Migraine is thought to affect more than a billion people around the world and can have a significant impact on quality of life
A potential prophylactic treatment, atogepant, was developed by Allergan and is now being progressed by AbbVie (having acquired Allergan in 2019).
It is an oral calcitonin gene-related peptide (CGRP) receptor antagonist; CGRP levels are elevated during migraine attacks, so blocking this may have clinical benefits in migraine sufferers.
A double-blind Phase IIb/III was done in 825 adults with a history of migraine and 4–14 migraine days a month.1 Subjects were randomised to receive 10, 30 or 60 mg once a day, 30 or 60 mg twice a day or a placebo for 12 weeks.
All five groups given atogepant had a significant change from baseline in mean monthly migraine days compared with the placebo: the reductions were 4.0, 3.8, 3.6, 4.2 and 4.1 days, compared with the placebo, for which the reduction was 2.9 days. The most common adverse events were nausea and fatigue.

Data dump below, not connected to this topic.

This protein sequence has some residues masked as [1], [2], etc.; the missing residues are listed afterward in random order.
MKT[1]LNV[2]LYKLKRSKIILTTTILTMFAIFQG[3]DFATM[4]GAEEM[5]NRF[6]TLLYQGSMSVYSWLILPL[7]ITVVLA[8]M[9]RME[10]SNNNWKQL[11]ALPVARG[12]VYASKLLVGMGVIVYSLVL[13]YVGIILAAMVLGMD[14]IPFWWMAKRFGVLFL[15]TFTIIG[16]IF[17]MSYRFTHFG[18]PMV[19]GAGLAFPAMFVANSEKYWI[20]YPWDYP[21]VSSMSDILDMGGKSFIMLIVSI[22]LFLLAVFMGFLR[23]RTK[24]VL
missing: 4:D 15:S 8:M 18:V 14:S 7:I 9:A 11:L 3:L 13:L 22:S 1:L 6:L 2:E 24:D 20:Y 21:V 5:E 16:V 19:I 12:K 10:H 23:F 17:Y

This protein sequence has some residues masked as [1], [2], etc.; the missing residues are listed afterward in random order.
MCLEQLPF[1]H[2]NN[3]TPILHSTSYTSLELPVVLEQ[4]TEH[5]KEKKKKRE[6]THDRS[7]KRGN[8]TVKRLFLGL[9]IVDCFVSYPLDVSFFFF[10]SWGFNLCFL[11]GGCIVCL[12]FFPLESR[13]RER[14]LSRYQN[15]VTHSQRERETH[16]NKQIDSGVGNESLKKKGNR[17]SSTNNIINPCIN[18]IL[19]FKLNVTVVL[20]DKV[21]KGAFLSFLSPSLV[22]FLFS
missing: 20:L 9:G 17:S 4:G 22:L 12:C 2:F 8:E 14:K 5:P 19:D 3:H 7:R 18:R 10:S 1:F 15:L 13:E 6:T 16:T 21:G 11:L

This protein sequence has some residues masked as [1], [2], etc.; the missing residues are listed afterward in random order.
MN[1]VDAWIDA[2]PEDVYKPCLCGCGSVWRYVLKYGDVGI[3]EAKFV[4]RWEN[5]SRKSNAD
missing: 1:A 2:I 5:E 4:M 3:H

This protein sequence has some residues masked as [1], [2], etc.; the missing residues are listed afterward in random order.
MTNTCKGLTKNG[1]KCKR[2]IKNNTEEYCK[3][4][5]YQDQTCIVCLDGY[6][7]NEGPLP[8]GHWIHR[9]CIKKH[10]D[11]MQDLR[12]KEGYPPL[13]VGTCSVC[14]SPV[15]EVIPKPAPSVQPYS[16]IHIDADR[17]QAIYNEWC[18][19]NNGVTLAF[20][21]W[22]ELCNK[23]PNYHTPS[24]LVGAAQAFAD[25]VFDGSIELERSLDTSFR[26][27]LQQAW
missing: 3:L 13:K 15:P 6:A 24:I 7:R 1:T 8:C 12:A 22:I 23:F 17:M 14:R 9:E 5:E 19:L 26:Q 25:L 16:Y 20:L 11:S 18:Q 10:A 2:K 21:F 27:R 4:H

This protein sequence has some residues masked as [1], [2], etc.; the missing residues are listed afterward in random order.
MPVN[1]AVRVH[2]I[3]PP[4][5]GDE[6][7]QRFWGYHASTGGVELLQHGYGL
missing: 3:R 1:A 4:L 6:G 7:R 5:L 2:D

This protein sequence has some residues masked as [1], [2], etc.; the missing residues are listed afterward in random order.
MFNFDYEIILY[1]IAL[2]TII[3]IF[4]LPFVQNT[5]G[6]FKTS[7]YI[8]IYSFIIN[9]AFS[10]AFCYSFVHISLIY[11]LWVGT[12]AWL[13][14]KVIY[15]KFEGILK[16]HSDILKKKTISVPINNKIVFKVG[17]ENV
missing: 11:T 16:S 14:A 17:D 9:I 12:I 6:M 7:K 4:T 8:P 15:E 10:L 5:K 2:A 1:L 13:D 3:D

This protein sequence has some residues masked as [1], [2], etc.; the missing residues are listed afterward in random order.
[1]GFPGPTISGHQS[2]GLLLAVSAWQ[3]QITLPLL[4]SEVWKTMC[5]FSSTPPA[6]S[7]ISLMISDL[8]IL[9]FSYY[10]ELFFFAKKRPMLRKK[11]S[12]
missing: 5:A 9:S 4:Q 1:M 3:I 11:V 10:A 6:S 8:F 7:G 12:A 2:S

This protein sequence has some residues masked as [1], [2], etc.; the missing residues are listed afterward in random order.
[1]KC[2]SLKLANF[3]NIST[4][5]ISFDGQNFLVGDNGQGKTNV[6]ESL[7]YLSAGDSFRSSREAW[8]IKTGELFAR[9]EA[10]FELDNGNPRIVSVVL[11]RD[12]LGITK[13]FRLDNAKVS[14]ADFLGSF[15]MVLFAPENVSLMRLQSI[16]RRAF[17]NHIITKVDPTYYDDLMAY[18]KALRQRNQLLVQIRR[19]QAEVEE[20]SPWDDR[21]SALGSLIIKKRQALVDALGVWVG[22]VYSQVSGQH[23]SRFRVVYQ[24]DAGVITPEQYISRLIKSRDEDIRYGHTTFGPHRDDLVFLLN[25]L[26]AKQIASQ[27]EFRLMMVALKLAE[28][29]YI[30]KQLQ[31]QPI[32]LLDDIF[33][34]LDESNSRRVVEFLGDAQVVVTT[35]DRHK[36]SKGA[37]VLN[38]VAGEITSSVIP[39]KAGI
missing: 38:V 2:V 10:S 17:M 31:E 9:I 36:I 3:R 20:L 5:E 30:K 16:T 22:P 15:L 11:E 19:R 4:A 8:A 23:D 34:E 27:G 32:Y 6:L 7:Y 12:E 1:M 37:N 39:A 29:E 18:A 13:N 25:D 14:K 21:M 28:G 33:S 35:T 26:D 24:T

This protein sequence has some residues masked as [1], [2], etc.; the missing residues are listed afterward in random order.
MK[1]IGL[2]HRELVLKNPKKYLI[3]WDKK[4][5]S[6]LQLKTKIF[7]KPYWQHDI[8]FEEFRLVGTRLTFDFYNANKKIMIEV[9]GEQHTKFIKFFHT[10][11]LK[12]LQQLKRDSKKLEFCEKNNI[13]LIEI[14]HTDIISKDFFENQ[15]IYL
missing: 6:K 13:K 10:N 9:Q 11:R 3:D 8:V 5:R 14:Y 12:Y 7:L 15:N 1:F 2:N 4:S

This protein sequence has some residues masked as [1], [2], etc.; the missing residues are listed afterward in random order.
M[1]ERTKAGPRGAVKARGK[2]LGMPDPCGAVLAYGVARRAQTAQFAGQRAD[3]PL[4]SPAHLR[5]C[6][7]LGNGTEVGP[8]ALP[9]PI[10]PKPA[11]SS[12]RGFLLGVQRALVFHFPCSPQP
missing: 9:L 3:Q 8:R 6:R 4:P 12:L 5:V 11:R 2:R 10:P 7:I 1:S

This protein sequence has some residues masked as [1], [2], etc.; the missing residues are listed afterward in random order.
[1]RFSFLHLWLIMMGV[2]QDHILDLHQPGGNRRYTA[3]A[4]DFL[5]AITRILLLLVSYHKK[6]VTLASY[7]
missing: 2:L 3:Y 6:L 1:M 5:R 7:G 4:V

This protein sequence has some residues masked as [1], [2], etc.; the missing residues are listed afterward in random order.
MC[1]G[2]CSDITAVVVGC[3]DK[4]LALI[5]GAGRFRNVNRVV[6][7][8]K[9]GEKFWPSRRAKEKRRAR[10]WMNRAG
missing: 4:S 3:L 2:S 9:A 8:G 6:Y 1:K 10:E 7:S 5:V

In a double-blind Phase III trial, 910 adult patients with 4–14 migraine days a month (with a mean of 7.5–7.9 across the groups) were enrolled and randomly assigned to receive 10, 30 or 60 mg of atogepant or a placebo once a day for 12 weeks.2
The reductions in number of migraine days a month were, respectively, 3.7, 3.9, 4.2 and 2.5. Improvements were also seen in various secondary endpoints, including number of headache days per month and quality of life.
The most common adverse events were constipation and nausea. A further analysis of the results showed that treatment benefits were seen as early as the day after dosing started and efficacy was sustained through the trial.3
It has also been assessed in 32 patients with hepatic impairment.4 Subjects with severe, moderate, mild or no impairment (eight of each) were matched with participants with normal hepatic function from an open label Phase I trial. It was absorbed rapidly and had an apparent terminal elimination half-life of 11 hours.
Systemic exposure to the drug was 15–38% higher in those with hepatic impairment compared with those with none, but the researchers felt this should not be clinically relevant given atogepant’s safety profile.